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Is Virginia Prepared for the Next Recession?

In a new study published earlier this year by George Mason University's Mercatus Center, Erick M. Elder, professor of economics at the University of Arkansas at Little Rock, looks at how prepared the 50 states are to weather the next recession. The study's key finding is:

"To understand how prepared a state is to handle revenue shortfalls during a recession, policymakers need to answer two key questions: What target level of savings would be an appropriate buffer for revenue declines, and what proportion of possible recessions could the state weather with its current level of savings?"

Professor Elder provides this background:

"When recessions strike, state governments must often contend with revenue shortfalls resulting from declines in overall economic activity. Because many states have balanced budget requirements, falling revenues often mean states must raise taxes, cut spending, or do both. Most states have rainy day funds to smooth state spending across business cycles and reduce the need for tax hikes or budget cuts during recessions. Even with historically high rainy day fund balances before the Great Recession, many states did not have enough saved to avoid cutting spending or increasing taxes in 2009 and 2010. The rapid exhaustion of rainy day funds during the Great Recession raises the question of how well states have prepared for the next recession.

"A new study for the Mercatus Center at George Mason University examines the current condition of state rainy day funds from across the United States. By comparing the balances of individual states’ rainy day funds as a percentage of their annual revenue with various levels of potential revenue shortfalls based on recession severity, the study finds that the vast majority of states have not saved enough to weather the average decline in revenue associated with the full range of potential recessions.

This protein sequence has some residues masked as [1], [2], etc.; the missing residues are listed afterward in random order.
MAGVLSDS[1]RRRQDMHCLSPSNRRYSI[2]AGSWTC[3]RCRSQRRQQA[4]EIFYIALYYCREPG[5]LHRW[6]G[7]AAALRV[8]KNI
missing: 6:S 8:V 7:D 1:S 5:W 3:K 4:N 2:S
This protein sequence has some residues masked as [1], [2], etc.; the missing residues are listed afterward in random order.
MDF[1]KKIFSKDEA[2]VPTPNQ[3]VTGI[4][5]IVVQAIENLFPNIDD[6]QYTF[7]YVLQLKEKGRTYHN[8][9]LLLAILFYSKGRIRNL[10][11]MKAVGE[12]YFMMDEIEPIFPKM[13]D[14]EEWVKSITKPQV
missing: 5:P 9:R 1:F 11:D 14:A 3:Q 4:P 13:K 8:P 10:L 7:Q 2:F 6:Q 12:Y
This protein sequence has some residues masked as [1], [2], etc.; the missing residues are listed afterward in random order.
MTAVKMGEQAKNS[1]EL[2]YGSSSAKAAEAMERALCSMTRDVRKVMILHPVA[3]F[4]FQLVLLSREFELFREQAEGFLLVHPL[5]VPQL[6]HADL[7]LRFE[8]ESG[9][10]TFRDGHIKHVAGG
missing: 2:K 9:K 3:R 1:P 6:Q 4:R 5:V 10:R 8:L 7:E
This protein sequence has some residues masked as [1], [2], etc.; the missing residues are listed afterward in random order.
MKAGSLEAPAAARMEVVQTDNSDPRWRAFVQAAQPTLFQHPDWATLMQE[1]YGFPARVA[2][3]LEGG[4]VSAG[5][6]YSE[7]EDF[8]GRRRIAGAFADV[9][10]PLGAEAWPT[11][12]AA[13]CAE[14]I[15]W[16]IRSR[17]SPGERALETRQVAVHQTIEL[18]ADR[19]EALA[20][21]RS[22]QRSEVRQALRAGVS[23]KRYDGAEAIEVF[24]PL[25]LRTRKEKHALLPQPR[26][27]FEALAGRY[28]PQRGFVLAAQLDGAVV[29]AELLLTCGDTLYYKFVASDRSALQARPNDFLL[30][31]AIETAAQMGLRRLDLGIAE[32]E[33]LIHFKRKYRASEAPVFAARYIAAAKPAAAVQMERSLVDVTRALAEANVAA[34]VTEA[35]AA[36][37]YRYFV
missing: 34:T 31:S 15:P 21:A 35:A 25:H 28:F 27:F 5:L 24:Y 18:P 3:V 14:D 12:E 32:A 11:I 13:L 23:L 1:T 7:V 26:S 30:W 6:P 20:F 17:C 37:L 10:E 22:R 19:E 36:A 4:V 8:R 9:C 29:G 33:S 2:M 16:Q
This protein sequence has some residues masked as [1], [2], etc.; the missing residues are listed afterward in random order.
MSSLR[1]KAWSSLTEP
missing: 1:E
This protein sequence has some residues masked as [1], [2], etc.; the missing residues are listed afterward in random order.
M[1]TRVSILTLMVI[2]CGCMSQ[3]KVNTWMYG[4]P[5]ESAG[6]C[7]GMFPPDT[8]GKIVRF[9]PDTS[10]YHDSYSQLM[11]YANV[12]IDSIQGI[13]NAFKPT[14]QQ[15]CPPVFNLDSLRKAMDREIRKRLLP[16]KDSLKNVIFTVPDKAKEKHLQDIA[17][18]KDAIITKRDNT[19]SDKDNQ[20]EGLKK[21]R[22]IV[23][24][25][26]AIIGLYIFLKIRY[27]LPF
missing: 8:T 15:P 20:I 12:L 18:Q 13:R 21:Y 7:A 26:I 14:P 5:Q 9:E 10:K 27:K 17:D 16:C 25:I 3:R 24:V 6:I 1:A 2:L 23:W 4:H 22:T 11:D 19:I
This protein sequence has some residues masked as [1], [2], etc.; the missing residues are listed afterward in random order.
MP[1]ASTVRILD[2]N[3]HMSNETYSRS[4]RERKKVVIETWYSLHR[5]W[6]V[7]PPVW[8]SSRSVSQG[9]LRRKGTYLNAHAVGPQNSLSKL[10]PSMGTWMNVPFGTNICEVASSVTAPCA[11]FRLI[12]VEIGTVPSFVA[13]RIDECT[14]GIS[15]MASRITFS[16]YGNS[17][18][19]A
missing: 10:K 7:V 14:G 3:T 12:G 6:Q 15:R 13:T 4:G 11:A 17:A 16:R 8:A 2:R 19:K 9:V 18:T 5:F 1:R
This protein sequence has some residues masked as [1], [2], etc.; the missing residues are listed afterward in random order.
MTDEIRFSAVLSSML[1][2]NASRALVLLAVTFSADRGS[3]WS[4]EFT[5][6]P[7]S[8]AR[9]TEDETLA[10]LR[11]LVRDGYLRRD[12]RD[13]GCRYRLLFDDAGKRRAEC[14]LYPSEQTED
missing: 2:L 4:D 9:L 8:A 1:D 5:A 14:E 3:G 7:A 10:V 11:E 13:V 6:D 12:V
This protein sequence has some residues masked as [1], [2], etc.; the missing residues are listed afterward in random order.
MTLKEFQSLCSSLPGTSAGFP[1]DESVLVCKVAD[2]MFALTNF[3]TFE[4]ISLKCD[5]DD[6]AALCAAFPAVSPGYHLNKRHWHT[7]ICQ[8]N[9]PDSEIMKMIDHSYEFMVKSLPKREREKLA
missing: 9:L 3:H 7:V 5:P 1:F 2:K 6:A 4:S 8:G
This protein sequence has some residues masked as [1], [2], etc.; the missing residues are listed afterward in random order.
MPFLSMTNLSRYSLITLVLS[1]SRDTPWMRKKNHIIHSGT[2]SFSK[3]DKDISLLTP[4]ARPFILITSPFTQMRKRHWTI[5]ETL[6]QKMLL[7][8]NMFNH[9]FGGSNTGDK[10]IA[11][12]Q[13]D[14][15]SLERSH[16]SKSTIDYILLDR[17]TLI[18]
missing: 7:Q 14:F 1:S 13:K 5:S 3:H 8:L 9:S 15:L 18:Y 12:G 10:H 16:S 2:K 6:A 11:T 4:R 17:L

"Credit rating agencies and professional organizations for state policymakers have suggested that states should aim to save enough to cover between 5 percent and 16.7 percent of their annual spending or revenue, but this one-size-fits-all solution ignores variances in business cycle duration and severity among the states. This study accounts for differences among the states by using state-level public finance data and economic indicators to create potential distributions of savings goals for each state."

The following map is color-coded to show how each state is prepared to weather the next recession:


On my last eye exam, my ophthalmologist made no mention of color blindness; consequently, that puts Virginia in the unprepared category. Or as the study's author says, "Virginia could weather a mild recession, but not an average or severe recession."

A more complete description of how prepared Virginia is to weather a recession is here, and includes:

"Based on its business cycle characteristics, Virginia would need $1.15 billion to make it through a recession of average severity if the state decided to rely on its combined rainy day fund and general fund balances rather than cutting spending or raising tax rates. To weather a severe recession (at the 90th percentile of all possible economic contractions), Virginia would need funds that make up 17 percent of its revenue, or $3.08 billion. Using its current rainy day fund and general fund balances, the state is not prepared for the revenue shortfalls that would occur during a recession of average severity."

The author provides the following chart comparing Virginia's available cash and amounts needed to weather a hypothetical recession:

Incidentally, we look forward to completion of the analysis of Arlington County's financial reserves, which the Arlington County Board directed the County Manager to complete by October 1, 2016. It's item #22 on the Board's guidance and notes that accompanied the adopted FY 2017 budget, and we growled about it on May 7, 2016, specifically:

"Reserves: The County Manager will provide, no later than October 1, 2016, an analysis of the County’s various reserves and funding levels, including criteria for utilization of certain reserves, which will inform a possible update of the County’s financial and debt management policies."

Growls readers are urged to tell their members of the Virginia General Assembly to make sure that Virginia is prepared for the next recession. Ask them for the answers to the two key questions raised by the study's author in the key finding. The following legislators represent Arlington County in the Virginia General Assembly: Senators (Adam Ebbin, Barbara Favola, or Janet Howell) and Delegates (Rip Sullivan, Patrick Hope, Alfonso Lopez, or Mark Levine). Contact information for members of the General Assembly can be found here  -- use one of the "quick links" to locate the senator and delegate who represent you.

And tell them ACTA sent you.


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